4 simple tips for reducing your tax burden this year
We all know that filing taxes isn’t kids play. And most nurses think it isn’t nurse’s play, either! In a recent poll of nurses by TaxReturnsForNurses.com, nurses cited “tax code is too complicated” and “it’s too time-consuming” as the things they dislike most about preparing a tax return.
But it doesn’t have to be so painful. There are ways of making taxes less of a nuisance—most importantly by developing a basic understanding of taxes and ways of reducing them.
Here are four easy tips for starters:
1) Understand what kinds of taxes you pay.
We all complain about taxes, yet most people don’t spend the time to really understand them. However, understanding the different types of taxes you’re paying is the first step in figuring out ways to reduce your tax burden.
For the most part, we all pay federal, state and local income taxes, Social Security taxes and Medicare taxes. If you’re self-employed, you have to pay twice as much in Social Security and Medicare since you’re paying for both the employer and employee contributions (this would especially be of interest if you’re an independent traveling nurse).
2) Look for ways to reduce your tax bill.
Maximize your deductions. As you prepare for this tax season, be sure to consider, at a minimum, this list of potential deductions.
• Professional licenses
• Professional organization dues and professional journal subscriptions
• Malpractice insurance
• Cost of uniforms, special clothing or shoes required on the job
• Upkeep expenses, such as laundry and cleaning, for uniforms and work clothes
• Cost of education required for your job
• Cost of education to upgrade skills required in your current job
• Protective clothing such as safety shoes, glasses, hard hats, etc.
• Union dues and expenses
• Tools, equipment and supplies necessary for your job
• Job search expenses
• Travel, transportation, meal and lodging expenses necessary for finding new employment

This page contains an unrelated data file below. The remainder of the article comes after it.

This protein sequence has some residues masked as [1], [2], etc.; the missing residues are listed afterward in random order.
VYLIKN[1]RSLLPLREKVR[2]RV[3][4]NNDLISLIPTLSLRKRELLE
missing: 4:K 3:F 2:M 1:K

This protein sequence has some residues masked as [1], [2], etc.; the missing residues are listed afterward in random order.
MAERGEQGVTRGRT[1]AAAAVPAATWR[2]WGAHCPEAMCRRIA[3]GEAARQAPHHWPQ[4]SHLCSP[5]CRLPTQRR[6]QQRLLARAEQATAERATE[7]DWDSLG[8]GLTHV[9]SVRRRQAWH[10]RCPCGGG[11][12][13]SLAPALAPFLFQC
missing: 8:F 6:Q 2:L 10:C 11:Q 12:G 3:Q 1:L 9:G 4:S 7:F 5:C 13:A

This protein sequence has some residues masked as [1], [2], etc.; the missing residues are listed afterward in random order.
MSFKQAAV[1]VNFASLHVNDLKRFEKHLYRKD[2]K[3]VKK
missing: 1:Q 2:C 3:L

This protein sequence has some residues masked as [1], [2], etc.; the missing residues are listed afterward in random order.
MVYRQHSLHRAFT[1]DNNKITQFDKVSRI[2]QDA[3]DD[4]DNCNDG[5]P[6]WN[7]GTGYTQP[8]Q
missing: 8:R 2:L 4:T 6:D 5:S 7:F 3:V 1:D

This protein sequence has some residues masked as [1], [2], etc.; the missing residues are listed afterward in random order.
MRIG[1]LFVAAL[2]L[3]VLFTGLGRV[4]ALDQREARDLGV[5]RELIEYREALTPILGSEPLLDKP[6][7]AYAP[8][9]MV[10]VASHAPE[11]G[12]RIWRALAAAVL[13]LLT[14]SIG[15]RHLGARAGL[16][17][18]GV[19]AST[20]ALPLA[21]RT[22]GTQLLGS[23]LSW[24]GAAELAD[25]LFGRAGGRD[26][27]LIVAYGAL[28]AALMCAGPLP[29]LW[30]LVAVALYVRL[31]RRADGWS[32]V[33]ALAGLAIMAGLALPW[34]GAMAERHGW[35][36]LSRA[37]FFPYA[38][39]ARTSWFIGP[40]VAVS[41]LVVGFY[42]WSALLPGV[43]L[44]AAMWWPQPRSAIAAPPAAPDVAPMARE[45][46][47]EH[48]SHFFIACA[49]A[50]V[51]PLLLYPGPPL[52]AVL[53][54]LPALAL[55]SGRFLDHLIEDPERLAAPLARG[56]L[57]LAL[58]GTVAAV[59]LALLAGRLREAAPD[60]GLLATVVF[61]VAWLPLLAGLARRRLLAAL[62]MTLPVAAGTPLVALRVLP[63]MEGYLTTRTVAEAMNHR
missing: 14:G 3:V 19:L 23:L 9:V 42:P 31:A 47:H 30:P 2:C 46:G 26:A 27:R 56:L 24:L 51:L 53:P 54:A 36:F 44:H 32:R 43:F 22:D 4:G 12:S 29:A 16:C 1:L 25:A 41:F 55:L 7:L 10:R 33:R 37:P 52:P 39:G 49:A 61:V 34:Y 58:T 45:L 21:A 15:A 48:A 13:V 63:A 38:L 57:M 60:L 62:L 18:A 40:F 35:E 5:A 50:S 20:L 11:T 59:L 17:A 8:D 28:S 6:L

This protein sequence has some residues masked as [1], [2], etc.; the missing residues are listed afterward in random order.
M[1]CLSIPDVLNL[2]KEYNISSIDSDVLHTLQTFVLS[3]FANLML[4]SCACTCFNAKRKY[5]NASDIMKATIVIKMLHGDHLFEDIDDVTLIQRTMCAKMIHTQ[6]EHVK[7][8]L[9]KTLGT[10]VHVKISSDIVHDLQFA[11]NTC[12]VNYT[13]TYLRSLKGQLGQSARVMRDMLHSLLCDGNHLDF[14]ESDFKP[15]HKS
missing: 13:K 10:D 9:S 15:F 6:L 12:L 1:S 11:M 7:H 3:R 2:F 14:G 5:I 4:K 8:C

• Moving expenses when necessary for business reasons
• Child or dependent care (partially deductible)
• Home telephone bill expenses related to your job
• Tax return preparation fees from the previous year
• Donations to nonprofit charities
Deductions can be taken either as a “standard deduction” or an “itemized deduction.” In the latter, for example, to get your nursing-related deductions, you would list or “itemize” them on the proper form on your tax return (save your receipts). The other approach, which most people use, is to take the standard deduction. In the end, you want to use the approach that minimizes your taxable income the most. Be sure to get professional input here to get the best outcome.
Reduce your taxable income. Employer plans vary in what they offer, and each individual has to determine what’s right for his or her situation. However, if your employer offers a 401(k) retirement account, Health Savings Accounts or other ways of reducing your gross income, you can significantly lessen your tax liability. Essentially, these items are subtracted from your gross income, thereby reducing the amount of income to which taxes are levied.
3) Be sure to understand whether you qualify for tax credits.
Tax credits are a dollar-for-dollar reduction of your tax bill, if you qualify. One of the most common tax credits is for education, so be sure to keep track of nursing expenses related to education and training. Some other common tax credits are for child/dependent care, energy and earned income tax credits (EITC).
4) Get professional input.
Unfortunately, even these simple tips can be hard to fully understand without reading the tax code, so either find a local accountant or use tax preparation software. Most software programs do a good job of guiding you through the process of preparing and filing your tax return—all in the comfort of your home. You can also save a lot of money by doing it yourself, especially if you have a pretty straightforward tax return.
Carlos Navarro is a cofounder of TaxReturnsForNurses.com. When he and his partners began forming their company, they sought to create a single, comprehensive site where nurses could access tax-related information made relevant to their profession and then use that information to file their tax returns.
By Carlos Navarro